What Worked Well
It was the Buckeye passing game, same as it has been all year. You can’t break records if things aren’t working well, and Ohio State absolutely blasted through nearly every single one in its path. Wideout Jaxon Smith-Njigba claimed school records for yards and receptions in a single season, and a single-game bowl record for yards at 347 on 15 receptions. His three touchdown receptions, as well as the three from Marvin Harrison Jr., are tied for the Rose Bowl record.
Meanwhile, the man throwing them the ball broke some records of his own. C.J. Stroud now sits atop Ohio State’s school leaderboard for passing yards in a game with 573 and in both yards and touchdown passes (six) in a Rose Bowl (Smith-Njigba’s 15 receptions are a Rose Bowl record as well).
After a pair of sloppy drives to open the game, Ohio State’s passing attack was completely impossible to stop and led the Buckeyes on their dramatic comeback all the way to a victory in an instant classic.
What Didn’t Work
The defense, though it tightened up in the second half and allowed only 10 more points, did surrender 35 points in the first half. It was a disastrous start for Ohio State’s much-maligned defense, and it forced that electric offense into a second half without any real margin for error.
Ohio State’s rushing attack remained at large, too. TreVeyon Henderson rushed 17 times for 84 yards and did not find the end zone. He was without a big play to inflate his total, and 4.9 yards per carry without a breakaway isn’t disastrous, but it didn’t seem as though the Buckeyes felt they could rely on the rushing attack in any critical spots. The passing attack rescued them from needing to, though.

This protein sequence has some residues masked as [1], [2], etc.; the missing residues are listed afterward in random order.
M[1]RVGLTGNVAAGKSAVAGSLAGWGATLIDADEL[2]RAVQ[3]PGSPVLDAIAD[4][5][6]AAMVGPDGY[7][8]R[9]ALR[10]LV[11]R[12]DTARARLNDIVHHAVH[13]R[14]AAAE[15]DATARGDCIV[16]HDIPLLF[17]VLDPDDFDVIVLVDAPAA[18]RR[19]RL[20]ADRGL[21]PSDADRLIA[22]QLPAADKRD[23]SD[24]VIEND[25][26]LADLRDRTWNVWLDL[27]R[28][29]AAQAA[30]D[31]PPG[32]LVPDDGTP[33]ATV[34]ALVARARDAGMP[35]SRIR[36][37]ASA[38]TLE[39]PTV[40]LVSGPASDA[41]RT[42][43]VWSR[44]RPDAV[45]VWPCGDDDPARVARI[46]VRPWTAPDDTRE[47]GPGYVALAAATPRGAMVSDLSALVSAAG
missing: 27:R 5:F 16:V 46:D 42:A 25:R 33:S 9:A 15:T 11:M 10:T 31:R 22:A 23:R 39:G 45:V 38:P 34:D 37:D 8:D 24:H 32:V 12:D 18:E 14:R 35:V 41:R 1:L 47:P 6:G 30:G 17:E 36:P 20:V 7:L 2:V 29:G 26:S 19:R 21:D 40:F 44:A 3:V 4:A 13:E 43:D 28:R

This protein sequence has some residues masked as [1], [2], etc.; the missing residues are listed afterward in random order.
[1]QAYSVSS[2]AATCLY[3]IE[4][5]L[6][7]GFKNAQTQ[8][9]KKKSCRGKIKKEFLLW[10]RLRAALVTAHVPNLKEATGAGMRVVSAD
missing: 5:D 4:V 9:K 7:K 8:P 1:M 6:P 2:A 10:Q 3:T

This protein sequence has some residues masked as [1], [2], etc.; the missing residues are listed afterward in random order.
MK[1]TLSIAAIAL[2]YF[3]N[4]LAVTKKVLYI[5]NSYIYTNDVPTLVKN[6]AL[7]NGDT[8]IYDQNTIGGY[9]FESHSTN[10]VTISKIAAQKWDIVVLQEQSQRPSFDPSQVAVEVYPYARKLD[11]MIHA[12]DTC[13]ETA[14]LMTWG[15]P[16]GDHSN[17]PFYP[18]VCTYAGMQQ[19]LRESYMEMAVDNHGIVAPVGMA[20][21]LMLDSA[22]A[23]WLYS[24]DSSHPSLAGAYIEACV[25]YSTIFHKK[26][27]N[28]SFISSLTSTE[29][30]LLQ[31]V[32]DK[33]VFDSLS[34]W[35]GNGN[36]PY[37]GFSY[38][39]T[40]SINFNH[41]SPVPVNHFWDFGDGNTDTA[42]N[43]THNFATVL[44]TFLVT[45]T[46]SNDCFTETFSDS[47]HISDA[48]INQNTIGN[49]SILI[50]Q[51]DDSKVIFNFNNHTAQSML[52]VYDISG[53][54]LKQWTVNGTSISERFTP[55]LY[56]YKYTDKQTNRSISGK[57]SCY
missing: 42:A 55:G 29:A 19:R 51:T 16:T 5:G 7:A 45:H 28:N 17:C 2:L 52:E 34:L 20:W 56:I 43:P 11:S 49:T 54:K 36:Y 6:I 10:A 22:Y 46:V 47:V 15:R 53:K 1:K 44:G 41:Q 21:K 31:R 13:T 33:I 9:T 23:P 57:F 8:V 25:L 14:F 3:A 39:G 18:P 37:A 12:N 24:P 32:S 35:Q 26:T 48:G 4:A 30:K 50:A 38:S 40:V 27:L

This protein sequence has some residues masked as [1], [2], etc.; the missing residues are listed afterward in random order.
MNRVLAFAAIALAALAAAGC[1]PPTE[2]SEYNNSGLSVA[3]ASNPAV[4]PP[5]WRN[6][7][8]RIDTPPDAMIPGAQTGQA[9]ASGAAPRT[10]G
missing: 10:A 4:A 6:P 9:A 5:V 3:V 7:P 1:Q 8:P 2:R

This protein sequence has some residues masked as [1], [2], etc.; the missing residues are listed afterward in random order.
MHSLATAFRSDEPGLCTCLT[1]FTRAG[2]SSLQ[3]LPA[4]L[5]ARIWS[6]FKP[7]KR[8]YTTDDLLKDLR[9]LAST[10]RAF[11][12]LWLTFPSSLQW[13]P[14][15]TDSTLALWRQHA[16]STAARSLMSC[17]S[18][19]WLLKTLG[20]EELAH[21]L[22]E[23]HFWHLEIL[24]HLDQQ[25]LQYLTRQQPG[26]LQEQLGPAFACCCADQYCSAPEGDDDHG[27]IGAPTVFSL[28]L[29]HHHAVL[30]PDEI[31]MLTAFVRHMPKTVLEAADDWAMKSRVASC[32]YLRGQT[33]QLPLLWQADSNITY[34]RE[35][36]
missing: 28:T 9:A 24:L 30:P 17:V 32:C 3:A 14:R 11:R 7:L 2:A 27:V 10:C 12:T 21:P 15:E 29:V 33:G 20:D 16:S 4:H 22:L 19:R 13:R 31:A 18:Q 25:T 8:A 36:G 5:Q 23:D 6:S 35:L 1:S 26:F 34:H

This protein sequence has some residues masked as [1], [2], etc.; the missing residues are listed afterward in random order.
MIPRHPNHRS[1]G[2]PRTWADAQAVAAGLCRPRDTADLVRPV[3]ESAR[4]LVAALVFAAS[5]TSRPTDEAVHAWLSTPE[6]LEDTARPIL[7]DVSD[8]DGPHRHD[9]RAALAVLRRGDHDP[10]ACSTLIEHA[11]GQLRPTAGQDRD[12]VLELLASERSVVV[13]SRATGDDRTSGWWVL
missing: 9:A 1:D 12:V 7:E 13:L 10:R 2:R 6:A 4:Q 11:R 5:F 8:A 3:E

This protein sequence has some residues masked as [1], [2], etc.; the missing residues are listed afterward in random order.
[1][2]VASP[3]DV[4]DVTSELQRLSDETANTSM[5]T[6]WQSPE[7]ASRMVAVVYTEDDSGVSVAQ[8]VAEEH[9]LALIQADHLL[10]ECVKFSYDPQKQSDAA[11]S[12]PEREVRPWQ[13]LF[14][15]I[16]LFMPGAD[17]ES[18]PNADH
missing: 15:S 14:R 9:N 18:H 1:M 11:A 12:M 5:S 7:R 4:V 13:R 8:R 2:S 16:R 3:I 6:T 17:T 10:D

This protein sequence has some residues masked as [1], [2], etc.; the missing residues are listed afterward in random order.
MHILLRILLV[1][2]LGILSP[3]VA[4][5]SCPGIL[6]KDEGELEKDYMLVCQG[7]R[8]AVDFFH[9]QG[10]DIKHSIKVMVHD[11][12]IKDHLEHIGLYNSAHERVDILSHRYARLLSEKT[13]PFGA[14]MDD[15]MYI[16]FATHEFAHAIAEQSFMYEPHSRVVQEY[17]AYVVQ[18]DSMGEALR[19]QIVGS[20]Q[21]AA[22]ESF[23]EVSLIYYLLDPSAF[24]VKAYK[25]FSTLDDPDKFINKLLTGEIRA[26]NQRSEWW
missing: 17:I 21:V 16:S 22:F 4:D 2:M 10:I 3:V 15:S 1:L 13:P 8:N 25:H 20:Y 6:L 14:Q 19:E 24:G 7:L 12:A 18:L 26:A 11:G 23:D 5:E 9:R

Play Of The Game
Where to begin? Had the result gone in the other direction, Britain Covey’s 97-yard first-half kickoff return or Cameron Rising’s breakaway, 62-yard quarterback sneak would likely get the nod, but the Buckeyes won, so they earn play of the game honors. And no play is more deserving than Smith-Njigba’s 30-yard reception that put the Buckeyes on top 45-38 in the fourth quarter.
Though it would not seal the game – that went to Noah Ruggles’ field goal a possession later – it was a fantastic cap to a fantastic performance from both passer and receiver. Stroud put the ball over Smith-Njigba’s shoulder in a place only he could snare it, and the sophomore tracked it all the way into his hands, keeping his feet in bounds as he hauled the pass in with a defender nearby, helpless to stop it.
It looked like the kind of catch that junior wideout Garrett Wilson would make, and with Wilson’s career at Ohio State coming to a close just before this game, it felt like a passing of the torch.